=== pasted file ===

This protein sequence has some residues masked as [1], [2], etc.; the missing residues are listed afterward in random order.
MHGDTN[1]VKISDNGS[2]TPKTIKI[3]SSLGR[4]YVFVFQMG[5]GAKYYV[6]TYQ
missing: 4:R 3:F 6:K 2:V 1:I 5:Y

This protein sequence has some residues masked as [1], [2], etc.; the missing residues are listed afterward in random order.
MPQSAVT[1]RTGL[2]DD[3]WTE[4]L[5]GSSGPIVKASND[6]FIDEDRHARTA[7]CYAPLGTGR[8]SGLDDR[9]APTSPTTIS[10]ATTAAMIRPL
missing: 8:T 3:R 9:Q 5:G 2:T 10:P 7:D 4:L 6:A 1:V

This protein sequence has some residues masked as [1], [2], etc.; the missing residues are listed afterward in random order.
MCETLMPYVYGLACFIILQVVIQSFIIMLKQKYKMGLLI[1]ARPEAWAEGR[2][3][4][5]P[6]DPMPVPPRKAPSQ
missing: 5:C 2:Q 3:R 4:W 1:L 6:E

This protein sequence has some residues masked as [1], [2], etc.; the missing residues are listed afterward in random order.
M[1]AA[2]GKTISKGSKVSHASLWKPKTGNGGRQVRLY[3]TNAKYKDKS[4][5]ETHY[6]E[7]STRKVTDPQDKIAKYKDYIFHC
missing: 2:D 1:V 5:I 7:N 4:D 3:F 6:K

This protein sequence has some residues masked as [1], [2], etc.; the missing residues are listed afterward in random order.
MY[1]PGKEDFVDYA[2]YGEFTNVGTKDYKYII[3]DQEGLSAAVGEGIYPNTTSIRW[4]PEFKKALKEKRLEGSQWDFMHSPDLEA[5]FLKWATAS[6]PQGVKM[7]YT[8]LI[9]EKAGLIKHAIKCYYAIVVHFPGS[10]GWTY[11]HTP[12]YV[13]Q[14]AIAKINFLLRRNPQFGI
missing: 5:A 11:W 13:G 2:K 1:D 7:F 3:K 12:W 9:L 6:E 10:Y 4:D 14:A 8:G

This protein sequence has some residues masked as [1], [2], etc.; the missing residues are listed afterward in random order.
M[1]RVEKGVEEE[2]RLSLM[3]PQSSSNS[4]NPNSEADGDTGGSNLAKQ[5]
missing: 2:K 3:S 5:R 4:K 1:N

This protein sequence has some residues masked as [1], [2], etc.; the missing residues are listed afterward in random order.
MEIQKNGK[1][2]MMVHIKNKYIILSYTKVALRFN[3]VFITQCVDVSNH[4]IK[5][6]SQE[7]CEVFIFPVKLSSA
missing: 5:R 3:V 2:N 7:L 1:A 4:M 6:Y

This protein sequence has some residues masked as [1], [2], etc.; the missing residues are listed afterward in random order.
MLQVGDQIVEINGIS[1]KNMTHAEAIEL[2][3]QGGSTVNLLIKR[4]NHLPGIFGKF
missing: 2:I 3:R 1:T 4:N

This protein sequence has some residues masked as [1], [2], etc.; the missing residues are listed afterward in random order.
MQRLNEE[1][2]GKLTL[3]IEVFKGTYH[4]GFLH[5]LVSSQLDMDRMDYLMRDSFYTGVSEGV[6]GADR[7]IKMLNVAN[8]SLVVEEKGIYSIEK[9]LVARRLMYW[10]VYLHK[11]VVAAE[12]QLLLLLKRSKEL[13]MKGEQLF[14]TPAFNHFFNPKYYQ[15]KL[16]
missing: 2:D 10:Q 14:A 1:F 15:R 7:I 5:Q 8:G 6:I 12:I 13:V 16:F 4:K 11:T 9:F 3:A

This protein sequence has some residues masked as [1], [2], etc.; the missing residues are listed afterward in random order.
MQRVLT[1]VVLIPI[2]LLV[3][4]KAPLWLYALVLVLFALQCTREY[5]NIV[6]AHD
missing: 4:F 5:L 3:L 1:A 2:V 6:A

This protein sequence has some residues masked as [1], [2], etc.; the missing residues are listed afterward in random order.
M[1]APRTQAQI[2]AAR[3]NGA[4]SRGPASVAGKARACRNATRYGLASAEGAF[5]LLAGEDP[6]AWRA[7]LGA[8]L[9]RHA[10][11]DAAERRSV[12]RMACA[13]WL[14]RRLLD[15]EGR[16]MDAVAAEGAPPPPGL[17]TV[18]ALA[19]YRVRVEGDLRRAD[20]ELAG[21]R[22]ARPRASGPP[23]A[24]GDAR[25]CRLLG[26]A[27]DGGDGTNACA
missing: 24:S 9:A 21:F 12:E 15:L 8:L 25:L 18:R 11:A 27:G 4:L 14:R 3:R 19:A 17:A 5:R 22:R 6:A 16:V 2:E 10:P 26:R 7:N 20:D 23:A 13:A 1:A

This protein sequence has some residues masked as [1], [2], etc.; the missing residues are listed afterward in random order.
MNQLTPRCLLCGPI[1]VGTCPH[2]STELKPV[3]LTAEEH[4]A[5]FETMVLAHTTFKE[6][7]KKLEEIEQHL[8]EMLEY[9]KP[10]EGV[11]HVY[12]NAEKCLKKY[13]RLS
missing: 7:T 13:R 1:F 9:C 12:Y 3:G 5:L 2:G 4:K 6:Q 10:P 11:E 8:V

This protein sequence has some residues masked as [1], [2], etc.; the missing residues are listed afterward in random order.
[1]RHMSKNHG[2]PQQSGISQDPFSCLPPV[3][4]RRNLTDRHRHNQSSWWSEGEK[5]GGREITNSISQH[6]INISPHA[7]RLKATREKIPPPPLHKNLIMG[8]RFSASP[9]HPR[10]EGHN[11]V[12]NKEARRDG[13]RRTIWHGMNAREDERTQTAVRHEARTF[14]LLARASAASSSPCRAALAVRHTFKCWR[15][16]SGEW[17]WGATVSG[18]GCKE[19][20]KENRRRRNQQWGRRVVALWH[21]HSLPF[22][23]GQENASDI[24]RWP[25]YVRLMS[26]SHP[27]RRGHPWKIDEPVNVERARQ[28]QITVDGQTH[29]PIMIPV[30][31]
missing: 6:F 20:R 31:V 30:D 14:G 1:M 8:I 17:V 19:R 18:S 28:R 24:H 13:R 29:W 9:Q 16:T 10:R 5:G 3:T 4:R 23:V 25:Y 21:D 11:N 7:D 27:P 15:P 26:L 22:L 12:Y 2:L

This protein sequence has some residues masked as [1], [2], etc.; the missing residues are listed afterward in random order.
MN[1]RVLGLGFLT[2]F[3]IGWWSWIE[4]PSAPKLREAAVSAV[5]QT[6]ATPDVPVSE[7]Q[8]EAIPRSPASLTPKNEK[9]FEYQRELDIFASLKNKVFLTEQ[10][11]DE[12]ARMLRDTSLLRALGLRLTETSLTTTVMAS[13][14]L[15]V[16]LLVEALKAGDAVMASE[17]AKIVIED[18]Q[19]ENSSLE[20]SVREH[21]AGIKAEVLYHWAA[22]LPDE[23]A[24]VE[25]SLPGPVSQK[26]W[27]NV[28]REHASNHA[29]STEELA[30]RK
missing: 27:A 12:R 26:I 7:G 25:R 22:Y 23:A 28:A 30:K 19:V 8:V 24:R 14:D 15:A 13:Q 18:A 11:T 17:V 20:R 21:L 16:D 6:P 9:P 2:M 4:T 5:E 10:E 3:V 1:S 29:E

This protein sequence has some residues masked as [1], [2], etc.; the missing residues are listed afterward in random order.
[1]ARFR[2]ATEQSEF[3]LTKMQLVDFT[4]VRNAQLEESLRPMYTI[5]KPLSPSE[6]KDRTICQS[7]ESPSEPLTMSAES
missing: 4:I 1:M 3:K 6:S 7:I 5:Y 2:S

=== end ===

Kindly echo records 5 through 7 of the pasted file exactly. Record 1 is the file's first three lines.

This protein sequence has some residues masked as [1], [2], etc.; the missing residues are listed afterward in random order.
MY[1]PGKEDFVDYA[2]YGEFTNVGTKDYKYII[3]DQEGLSAAVGEGIYPNTTSIRW[4]PEFKKALKEKRLEGSQWDFMHSPDLEA[5]FLKWATAS[6]PQGVKM[7]YT[8]LI[9]EKAGLIKHAIKCYYAIVVHFPGS[10]GWTY[11]HTP[12]YV[13]Q[14]AIAKINFLLRRNPQFGI
missing: 5:A 11:W 13:G 2:K 1:D 7:F 3:K 12:W 9:L 6:E 10:Y 4:D 14:A 8:G

This protein sequence has some residues masked as [1], [2], etc.; the missing residues are listed afterward in random order.
M[1]RVEKGVEEE[2]RLSLM[3]PQSSSNS[4]NPNSEADGDTGGSNLAKQ[5]
missing: 2:K 3:S 5:R 4:K 1:N

This protein sequence has some residues masked as [1], [2], etc.; the missing residues are listed afterward in random order.
MEIQKNGK[1][2]MMVHIKNKYIILSYTKVALRFN[3]VFITQCVDVSNH[4]IK[5][6]SQE[7]CEVFIFPVKLSSA
missing: 5:R 3:V 2:N 7:L 1:A 4:M 6:Y